|07-30-2012, 08:05 AM||#1|
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History of Powerlifting, Weightlifting and Strength Training
History of Powerlifting, Weightlifting and Strength Training - Part One
by Dr. Ken Leistner
History of Powerlifting, Weightlifting and Strength Training Part 1
There are many fundamental differences among the participants of the various aspects of the iron related sports. The emotional response and make up of the athletes involved in strongman competition differs from those who compete in bodybuilding shows and powerlifters think and often behave very differently than those who do Olympic weightlifting as their primary sport. It wasn’t always like this. Powerlifting wasn’t organized as a sport until 1964 and yes, I was there for that. It wasn’t seen as a momentous occasion and few of its participants believed that the “odd lift” contests that had been held on a more or less regular basis for perhaps a four or five year period, would significantly change just because the activity now had a name and an official organization. We were obviously wrong in that belief for both positive and negative reasons.
Through the 1950’s and early 1960’s Olympic weightlifting was the dominant sport for those who lifted weights. Some, myself included, realized early and accepted the fact that they were not athletic enough, explosive enough, quick enough, or patient enough to excel as proponents of the two-hand press, snatch, and clean and jerk. Those were the three official lifts and if anyone on a New York City subway thought you lifted weights or noted that your physical development was above average, and of course had the gumption to approach you about it, the leading question would always be “How much can you press?” Even the lay person or “unathletic” knew that the press was the measuring stick for those who believed themselves strong. Weight training of any type was considered to be a cult activity until the late 1960’s. Even in the New York City Metropolitan area with its millions of inhabitants, it was a cult and most of us were acquainted with each other or recognized each other on sight. In discussion about the Weider sponsored national level “Mr.” contests that were usually held at the Brooklyn Academy Of Music, in part to lend the occasions an air of legitimacy and elegance, there was a casual closeness to the audience. My comment to a young enthusiast who has a strong interest in the history of the iron game, was that “if 5000 people attended the 1968 grouping of contests that included the Mr. American, Mr. Universe, and Mr. Olympia contests on the same evening, 3000 of us would either know each other or recognize one another from the various hole-in-the-wall gyms, garages, basements, or storefront facilities throughout the City and Long Island. The other 2000 would be gay guys who stood in the bathroom and watched the big bodybuilders taking a leak.” Don’t shoot the messenger, it was a different time and that’s how it was.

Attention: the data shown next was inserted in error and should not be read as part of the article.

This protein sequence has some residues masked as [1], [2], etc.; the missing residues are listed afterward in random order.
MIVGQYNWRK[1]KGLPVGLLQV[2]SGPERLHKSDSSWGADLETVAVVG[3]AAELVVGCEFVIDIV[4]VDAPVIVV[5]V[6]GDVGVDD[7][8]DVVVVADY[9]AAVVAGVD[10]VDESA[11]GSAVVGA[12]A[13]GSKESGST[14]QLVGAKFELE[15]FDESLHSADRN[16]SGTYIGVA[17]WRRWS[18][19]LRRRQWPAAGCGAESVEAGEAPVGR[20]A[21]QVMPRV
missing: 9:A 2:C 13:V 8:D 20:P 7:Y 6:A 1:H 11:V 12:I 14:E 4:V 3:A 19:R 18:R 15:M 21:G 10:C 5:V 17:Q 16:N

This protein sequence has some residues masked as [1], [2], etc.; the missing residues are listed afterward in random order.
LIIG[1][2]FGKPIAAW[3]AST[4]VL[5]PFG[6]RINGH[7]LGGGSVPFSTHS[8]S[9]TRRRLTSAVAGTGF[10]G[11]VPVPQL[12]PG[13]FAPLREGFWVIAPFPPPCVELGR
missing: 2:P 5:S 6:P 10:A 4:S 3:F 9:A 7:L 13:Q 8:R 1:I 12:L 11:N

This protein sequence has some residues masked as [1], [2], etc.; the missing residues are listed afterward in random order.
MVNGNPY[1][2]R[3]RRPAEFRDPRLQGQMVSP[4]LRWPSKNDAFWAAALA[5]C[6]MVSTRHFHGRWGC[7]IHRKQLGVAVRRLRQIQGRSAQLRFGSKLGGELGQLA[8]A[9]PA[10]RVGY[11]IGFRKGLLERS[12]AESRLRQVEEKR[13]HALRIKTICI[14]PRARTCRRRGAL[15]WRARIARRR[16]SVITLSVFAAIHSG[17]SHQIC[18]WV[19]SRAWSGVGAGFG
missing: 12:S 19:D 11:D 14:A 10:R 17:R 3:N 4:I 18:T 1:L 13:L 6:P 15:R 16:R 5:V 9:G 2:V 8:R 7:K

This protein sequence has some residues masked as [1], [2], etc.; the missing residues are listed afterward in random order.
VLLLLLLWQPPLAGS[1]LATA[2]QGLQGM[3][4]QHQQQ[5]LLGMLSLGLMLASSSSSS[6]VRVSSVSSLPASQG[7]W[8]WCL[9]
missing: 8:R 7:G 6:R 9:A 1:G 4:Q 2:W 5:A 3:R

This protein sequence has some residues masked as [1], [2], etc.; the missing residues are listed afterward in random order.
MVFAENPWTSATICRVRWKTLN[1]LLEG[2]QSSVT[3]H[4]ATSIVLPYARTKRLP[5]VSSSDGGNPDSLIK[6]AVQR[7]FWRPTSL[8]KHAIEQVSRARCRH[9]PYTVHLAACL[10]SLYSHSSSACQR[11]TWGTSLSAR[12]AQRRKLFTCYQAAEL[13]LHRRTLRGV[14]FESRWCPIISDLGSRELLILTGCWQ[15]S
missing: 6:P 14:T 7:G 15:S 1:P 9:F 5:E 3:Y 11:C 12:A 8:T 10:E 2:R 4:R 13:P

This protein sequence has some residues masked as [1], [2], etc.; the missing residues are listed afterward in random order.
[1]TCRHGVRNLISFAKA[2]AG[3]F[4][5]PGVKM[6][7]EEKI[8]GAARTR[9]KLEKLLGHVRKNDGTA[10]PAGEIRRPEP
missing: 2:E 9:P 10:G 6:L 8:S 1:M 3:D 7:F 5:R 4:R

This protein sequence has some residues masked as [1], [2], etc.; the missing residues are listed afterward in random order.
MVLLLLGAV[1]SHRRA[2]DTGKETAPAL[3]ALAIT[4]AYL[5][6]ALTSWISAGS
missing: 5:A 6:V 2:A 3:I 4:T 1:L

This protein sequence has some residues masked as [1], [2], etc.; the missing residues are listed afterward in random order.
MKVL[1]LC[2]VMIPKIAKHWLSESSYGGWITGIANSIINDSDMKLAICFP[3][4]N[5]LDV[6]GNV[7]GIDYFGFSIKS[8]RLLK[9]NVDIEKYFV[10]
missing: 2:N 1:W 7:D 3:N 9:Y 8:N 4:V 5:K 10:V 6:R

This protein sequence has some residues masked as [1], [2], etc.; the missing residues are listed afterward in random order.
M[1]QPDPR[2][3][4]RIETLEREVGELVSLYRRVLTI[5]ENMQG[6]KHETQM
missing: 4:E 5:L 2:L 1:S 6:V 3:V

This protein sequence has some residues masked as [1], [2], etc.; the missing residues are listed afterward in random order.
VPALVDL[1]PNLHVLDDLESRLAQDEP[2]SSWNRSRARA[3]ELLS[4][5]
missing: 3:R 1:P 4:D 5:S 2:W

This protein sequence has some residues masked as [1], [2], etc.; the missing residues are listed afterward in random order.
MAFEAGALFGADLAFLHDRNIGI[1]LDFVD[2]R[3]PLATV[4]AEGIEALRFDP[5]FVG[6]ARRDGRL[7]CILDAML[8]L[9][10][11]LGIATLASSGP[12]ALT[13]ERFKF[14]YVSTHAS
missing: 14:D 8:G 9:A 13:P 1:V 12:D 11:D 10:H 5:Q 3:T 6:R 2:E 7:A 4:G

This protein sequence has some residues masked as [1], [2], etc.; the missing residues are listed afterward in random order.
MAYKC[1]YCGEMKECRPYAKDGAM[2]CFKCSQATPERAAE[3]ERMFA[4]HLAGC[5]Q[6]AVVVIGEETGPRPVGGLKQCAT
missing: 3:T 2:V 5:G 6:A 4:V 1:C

Astounding to the past two or three generations of trainees is the fact that most of the big time bodybuilders were very strong and most of the Olympic and powerlifters had very good, well developed physiques. This was the result of having limited equipment to train with and the use of the same basic exercises by almost everyone who trained in a serious manner. For example, Olympic weightlifters would do squats or front squats as their primary lower extremity movements and supplement that with deadlifts, cleans, snatches, and pulls. Doing full squat cleans or snatches and arising from the bottom, the equivalent of placing oneself at a severe disadvantage before doing a front squat, gave obvious work to the hips and thighs. As the Odd Lifts of the bench press, squat, deadlift, and barbell curl in varying order and with varying rules grew into the official sport of powerlifting, competitors performed squats, front squats, and deadlifts as their primary lower extremity work, and supplemented this with cleans or power cleans ala the typical regimen of Olympic lifters. Serious bodybuilders, those big and hard enough to consider competing, did squats and front squats, deadlifts and cleans, and prior to competition “cut up” with additional leg extensions and leg curls. Upper body work for all centered around the standing barbell press and heavy rows and shrugs. The Olympic lifters would include snatch work, the bodybuilders would include arms and some pulldowns or chins, and the powerlifters would incorporate almost any of the basic movements done by the other two groups. With the emphasis on basic multi-joint movements, almost everyone who lifted weights in a consistently serious manner, over time, became quite strong and looked darned good if their diet wasn’t totally out of order.
In an age of specialization where most lifters and bodybuilders don’t even train in the same facilities, I’m sure this seems quite strange and pointless. However, everyone believed they were “in it together” because the general public viewed anyone with developed muscles and anyone who devoted more than a passing moment to lifting weights as “odd,” “off,” “a narcissist,” or misguided. Until the post-World War II era, few could devote any time to weight training because economic conditions demanded that everyone, meaning every male, be gainfully employed and often with two jobs. The leisure time that sprung from the prosperity of post-War America allowed for time and energy to be placed upon developing one’s strength and physique if one wished and only then did any of the weight sports begin to grow beyond the bounds of cult-status and become part of the consciousness of the general public.
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